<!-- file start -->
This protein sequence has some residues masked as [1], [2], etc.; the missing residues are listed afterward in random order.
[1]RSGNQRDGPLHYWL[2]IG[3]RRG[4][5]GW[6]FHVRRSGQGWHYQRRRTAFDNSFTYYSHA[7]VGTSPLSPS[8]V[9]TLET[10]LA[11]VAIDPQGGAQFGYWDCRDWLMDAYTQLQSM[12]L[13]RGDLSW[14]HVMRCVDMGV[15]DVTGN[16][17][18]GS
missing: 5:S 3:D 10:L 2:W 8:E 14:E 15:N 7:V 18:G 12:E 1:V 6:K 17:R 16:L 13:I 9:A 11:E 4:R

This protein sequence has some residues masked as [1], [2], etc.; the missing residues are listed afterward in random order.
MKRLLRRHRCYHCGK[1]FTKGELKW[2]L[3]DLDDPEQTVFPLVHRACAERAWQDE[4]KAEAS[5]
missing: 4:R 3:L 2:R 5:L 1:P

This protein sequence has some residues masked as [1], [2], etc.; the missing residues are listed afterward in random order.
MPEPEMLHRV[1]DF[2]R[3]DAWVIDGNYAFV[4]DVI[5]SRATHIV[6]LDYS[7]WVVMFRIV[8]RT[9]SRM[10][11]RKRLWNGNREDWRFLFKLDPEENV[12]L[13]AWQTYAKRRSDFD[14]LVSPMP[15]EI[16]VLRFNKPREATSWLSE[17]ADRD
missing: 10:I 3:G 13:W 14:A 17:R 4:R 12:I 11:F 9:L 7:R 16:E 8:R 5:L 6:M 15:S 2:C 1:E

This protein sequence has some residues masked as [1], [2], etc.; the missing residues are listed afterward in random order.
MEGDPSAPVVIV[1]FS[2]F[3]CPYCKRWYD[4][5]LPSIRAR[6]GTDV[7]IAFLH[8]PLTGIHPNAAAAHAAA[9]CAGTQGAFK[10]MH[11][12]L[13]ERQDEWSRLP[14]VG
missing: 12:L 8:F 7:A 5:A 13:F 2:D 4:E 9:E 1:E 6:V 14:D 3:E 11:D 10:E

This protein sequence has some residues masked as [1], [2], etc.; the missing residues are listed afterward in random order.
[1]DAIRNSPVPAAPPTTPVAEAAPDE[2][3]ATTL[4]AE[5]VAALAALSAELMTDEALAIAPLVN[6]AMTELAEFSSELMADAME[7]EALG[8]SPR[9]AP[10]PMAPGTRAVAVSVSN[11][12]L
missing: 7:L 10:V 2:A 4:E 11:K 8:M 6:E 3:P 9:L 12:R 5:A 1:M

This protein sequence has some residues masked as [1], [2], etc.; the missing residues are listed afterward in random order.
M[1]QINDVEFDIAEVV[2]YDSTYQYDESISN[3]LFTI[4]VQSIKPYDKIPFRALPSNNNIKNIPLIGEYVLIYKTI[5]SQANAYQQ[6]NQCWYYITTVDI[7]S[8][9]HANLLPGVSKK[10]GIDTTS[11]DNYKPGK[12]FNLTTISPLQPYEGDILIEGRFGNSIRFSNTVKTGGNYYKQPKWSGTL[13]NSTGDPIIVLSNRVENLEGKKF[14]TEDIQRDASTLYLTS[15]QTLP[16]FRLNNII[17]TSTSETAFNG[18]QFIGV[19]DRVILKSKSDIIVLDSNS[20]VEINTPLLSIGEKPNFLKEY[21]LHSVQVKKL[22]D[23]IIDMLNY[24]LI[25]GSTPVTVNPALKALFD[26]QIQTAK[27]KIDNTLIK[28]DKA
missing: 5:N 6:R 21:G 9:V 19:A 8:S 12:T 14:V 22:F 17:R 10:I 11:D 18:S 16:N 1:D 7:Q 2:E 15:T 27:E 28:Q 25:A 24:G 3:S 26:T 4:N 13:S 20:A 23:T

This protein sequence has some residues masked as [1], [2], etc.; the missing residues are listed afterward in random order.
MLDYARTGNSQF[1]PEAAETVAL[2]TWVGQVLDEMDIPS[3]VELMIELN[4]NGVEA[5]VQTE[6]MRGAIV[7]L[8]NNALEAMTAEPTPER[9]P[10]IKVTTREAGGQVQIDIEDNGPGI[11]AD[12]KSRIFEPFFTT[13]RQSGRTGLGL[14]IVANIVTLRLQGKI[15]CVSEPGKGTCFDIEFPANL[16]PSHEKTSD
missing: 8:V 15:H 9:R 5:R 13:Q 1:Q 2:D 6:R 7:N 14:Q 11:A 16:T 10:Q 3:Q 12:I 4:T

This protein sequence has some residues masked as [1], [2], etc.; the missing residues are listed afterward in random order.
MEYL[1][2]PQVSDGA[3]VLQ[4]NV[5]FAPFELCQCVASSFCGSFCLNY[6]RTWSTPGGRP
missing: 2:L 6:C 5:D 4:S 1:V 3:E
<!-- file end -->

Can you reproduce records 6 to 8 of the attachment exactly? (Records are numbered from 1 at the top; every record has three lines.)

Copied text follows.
This protein sequence has some residues masked as [1], [2], etc.; the missing residues are listed afterward in random order.
M[1]QINDVEFDIAEVV[2]YDSTYQYDESISN[3]LFTI[4]VQSIKPYDKIPFRALPSNNNIKNIPLIGEYVLIYKTI[5]SQANAYQQ[6]NQCWYYITTVDI[7]S[8][9]HANLLPGVSKK[10]GIDTTS[11]DNYKPGK[12]FNLTTISPLQPYEGDILIEGRFGNSIRFSNTVKTGGNYYKQPKWSGTL[13]NSTGDPIIVLSNRVENLEGKKF[14]TEDIQRDASTLYLTS[15]QTLP[16]FRLNNII[17]TSTSETAFNG[18]QFIGV[19]DRVILKSKSDIIVLDSNS[20]VEINTPLLSIGEKPNFLKEY[21]LHSVQVKKL[22]D[23]IIDMLNY[24]LI[25]GSTPVTVNPALKALFD[26]QIQTAK[27]KIDNTLIK[28]DKA
missing: 5:N 6:R 21:G 9:V 19:A 8:S 12:T 14:V 22:F 17:R 10:I 11:D 18:S 16:N 1:D 7:Q 2:E 15:T 27:E 28:Q 25:A 24:G 3:S 26:T 4:N 13:S 20:A 23:T

This protein sequence has some residues masked as [1], [2], etc.; the missing residues are listed afterward in random order.
MLDYARTGNSQF[1]PEAAETVAL[2]TWVGQVLDEMDIPS[3]VELMIELN[4]NGVEA[5]VQTE[6]MRGAIV[7]L[8]NNALEAMTAEPTPER[9]P[10]IKVTTREAGGQVQIDIEDNGPGI[11]AD[12]KSRIFEPFFTT[13]RQSGRTGLGL[14]IVANIVTLRLQGKI[15]CVSEPGKGTCFDIEFPANL[16]PSHEKTSD
missing: 8:V 15:H 9:R 5:R 13:Q 1:Q 2:D 6:R 7:N 14:Q 11:A 16:T 10:Q 3:Q 12:I 4:T

This protein sequence has some residues masked as [1], [2], etc.; the missing residues are listed afterward in random order.
MEYL[1][2]PQVSDGA[3]VLQ[4]NV[5]FAPFELCQCVASSFCGSFCLNY[6]RTWSTPGGRP
missing: 2:L 6:C 5:D 4:S 1:V 3:E